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A molecular prevalence survey on Anaplasma infection among domestic ruminants in Khartoum State, Sudan

  • Nagwa M. EisawiEmail author
  • Abdel Rahim M. El Hussein
  • Dina A. Hassan
  • Azza B. Musa
  • Mohammed O. Hussien
  • Khalid A. Enan
  • Mohammed A. Bakheit
Regular Articles

Abstract

This study was conducted in Khartoum State, Sudan to determine the prevalence and the risk factors associated with Anaplasma and Ehrlichia species infections in domestic ruminants. Blood samples were collected from a total of 594 animals from 32 different farms distributed in the three provinces of Khartoum State. Among the 196 cattle, 200 sheep, and 198 goats examined using PCR, 13.27%, 32.50%, and 35.86% were infected with Anaplasma spp., respectively, with an overall prevalence of 27.27%. Cattle were infected with A. marginale (10.71%), A. centrale (2.04%), and A. ovis (0.51%), while sheep and goats were infected with A. ovis being significantly higher compared with cattle. No Ehrlichia spp. was detected in domestic ruminant in Khartoum State. Prevalence rates of Anaplasma infections were highly associated with breed, location, season, and sex. The prevalence rates of Anaplasma infection were significantly higher in exotic goat breeds compared with indigenous, and the infection in sheep and cattle was significantly higher in summer and in autumn in goats. The Anaplasma spp. infection rate in goats was significantly higher in females. The infection rate was also significantly higher in Khartoum North in both sheep and goats. It could be concluded that Anaplasma infection is prevalent in small and large ruminants in Khartoum State. Therefore, further studies on the epidemiology of anaplasmosis, possible tick, lice, and flea vectors and reservoirs in Sudan are important.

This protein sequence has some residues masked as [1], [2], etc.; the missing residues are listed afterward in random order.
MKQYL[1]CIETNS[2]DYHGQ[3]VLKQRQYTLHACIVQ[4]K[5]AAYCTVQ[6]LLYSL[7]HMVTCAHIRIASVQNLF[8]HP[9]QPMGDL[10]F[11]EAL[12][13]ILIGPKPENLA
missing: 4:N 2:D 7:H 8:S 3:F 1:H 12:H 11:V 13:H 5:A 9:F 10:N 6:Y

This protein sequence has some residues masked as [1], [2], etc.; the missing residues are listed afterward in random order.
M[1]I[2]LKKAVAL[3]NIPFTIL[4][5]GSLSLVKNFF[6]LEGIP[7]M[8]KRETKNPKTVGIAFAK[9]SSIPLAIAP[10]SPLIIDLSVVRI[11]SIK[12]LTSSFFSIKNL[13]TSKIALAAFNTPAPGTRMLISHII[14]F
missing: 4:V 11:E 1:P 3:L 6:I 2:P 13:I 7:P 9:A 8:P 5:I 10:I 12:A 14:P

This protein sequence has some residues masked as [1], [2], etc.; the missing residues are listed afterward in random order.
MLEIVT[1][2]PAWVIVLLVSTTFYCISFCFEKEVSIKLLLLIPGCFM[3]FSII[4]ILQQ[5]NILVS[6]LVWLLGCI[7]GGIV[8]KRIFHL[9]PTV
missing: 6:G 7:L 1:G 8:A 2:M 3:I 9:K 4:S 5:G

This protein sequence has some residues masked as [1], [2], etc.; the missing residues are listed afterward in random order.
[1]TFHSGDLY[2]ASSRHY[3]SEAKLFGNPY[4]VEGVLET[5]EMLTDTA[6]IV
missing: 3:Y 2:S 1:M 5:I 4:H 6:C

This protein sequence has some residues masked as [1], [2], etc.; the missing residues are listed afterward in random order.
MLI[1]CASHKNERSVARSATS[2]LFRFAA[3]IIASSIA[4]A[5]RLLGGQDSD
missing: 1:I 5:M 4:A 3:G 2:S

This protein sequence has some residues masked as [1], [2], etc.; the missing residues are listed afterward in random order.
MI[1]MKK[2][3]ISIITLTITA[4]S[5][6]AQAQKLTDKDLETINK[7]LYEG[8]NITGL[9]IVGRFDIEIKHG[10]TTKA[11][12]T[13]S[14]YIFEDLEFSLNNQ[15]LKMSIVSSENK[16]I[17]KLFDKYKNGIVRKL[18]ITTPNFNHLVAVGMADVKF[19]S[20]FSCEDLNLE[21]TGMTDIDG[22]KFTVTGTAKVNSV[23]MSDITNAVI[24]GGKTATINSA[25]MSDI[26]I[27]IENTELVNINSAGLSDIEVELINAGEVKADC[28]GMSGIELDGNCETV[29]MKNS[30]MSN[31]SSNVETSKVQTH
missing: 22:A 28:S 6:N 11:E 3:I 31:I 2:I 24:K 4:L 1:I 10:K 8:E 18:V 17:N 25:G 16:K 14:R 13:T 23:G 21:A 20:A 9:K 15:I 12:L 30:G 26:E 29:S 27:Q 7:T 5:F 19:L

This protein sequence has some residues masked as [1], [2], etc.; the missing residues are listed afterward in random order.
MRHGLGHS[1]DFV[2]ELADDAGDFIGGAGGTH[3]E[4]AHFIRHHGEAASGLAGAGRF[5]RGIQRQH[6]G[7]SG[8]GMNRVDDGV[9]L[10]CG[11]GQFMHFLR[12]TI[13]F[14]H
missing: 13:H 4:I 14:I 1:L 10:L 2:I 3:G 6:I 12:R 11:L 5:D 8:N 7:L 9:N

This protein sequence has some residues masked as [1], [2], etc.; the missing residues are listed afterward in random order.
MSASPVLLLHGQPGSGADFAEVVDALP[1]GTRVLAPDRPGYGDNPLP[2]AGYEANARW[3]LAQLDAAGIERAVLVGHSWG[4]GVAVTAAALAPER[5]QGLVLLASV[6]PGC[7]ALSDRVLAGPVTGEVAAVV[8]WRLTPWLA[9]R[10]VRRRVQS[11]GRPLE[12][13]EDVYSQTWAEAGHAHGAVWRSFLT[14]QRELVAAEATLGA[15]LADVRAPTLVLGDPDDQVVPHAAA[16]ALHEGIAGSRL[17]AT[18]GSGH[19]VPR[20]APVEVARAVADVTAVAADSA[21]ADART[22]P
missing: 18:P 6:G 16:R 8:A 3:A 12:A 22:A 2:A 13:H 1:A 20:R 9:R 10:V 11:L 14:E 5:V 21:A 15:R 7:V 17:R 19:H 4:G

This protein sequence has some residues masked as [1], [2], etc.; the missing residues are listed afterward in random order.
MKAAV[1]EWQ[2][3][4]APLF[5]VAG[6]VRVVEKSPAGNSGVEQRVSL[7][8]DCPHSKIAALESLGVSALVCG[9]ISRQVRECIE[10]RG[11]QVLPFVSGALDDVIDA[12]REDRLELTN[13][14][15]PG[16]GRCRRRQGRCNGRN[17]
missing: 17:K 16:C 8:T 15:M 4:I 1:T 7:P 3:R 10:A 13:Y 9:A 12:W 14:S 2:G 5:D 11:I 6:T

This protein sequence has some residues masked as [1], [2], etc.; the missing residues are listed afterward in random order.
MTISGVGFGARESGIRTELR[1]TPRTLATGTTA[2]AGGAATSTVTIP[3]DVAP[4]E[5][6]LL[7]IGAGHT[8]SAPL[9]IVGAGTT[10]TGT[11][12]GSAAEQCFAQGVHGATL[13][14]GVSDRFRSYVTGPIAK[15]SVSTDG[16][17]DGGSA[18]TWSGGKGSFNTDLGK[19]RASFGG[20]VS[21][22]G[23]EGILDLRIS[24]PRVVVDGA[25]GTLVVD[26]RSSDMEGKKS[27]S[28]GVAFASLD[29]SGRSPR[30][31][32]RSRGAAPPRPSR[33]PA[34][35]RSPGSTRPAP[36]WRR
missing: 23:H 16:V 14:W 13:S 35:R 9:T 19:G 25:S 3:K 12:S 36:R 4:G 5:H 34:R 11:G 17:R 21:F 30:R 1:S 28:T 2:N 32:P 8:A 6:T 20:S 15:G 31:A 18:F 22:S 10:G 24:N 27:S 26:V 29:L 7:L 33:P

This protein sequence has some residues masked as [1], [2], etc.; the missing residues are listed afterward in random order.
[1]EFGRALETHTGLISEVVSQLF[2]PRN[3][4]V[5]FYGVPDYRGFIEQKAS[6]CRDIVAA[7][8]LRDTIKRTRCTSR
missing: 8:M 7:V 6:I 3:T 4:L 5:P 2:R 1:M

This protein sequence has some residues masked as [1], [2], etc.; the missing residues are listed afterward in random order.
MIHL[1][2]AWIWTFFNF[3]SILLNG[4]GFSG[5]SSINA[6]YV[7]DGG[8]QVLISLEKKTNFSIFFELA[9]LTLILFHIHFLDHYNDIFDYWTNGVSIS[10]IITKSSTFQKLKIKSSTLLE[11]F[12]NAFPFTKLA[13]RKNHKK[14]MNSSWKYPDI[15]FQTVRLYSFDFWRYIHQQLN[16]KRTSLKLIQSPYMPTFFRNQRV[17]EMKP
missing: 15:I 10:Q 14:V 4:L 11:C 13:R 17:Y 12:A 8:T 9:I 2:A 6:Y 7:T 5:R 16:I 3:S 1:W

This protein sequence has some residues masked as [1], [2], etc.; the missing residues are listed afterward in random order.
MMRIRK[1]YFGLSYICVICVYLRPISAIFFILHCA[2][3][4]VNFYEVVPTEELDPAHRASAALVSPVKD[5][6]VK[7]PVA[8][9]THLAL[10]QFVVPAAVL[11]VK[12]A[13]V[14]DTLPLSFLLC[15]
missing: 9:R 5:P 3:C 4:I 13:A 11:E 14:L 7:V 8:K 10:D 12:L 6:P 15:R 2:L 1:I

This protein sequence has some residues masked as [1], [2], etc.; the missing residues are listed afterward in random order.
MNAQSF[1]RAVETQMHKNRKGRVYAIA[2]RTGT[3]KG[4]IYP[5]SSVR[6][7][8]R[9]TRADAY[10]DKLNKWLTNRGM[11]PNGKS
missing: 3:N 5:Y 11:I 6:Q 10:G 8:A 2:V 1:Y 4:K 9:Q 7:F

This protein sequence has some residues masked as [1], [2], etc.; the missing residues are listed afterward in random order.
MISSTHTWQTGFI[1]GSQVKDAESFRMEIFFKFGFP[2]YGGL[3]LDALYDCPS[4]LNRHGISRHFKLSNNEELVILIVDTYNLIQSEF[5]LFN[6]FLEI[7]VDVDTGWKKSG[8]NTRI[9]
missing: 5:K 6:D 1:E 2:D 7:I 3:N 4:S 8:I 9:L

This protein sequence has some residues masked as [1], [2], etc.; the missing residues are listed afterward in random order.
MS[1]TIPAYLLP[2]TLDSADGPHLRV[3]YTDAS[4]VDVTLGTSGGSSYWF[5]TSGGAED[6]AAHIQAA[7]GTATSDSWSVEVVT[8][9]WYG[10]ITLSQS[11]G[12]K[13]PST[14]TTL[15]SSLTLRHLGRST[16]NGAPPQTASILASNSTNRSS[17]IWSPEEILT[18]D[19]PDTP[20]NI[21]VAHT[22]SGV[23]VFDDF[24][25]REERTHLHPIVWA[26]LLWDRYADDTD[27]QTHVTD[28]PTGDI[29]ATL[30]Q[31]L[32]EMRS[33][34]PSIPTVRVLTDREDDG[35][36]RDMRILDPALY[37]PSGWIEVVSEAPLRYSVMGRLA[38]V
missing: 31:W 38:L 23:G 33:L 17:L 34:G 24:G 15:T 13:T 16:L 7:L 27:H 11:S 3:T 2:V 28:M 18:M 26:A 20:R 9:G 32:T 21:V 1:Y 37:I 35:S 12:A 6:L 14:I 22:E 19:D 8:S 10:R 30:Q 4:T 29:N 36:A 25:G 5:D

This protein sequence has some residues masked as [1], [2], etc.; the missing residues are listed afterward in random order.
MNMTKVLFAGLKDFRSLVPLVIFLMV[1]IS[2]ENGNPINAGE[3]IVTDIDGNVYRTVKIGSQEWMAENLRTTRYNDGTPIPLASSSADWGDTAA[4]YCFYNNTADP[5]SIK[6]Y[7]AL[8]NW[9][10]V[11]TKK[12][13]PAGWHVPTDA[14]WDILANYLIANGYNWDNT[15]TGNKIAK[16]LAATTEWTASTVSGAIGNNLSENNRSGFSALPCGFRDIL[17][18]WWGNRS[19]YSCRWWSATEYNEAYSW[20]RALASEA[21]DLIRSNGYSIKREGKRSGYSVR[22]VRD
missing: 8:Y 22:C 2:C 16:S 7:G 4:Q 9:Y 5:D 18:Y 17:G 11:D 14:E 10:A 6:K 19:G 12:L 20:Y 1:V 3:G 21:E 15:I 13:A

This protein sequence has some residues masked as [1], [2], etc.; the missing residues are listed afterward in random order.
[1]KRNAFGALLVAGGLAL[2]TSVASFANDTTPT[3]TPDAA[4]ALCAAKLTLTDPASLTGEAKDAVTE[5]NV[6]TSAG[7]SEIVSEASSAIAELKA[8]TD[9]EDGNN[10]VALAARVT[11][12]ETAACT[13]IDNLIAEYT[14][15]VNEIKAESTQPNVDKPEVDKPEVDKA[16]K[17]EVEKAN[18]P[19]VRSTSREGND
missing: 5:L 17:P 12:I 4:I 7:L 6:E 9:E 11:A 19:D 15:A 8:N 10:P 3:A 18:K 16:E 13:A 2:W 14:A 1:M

Keywords

Anaplasma Cattle Goat Khartoum State PCR Sheep 

Notes

Compliance with ethical standards

Conflict of interest

The authors declare that they have no conflict of interest.

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Copyright information

© Springer Nature B.V. 2020

Authors and Affiliations

  • Nagwa M. Eisawi
    • 1
    Email author
  • Abdel Rahim M. El Hussein
    • 2
  • Dina A. Hassan
    • 1
  • Azza B. Musa
    • 1
  • Mohammed O. Hussien
    • 1
  • Khalid A. Enan
    • 1
  • Mohammed A. Bakheit
    • 3
  1. 1.Central Laboratory, Ministry of Higher Education and Scientific ResearchKhartoumSudan
  2. 2.Central Veterinary Research Laboratory (CVRL), Animal Resources Research Corporation (ARRC)KhartoumSudan
  3. 3.MAST Diagnostica GmbHReinfeldGermany

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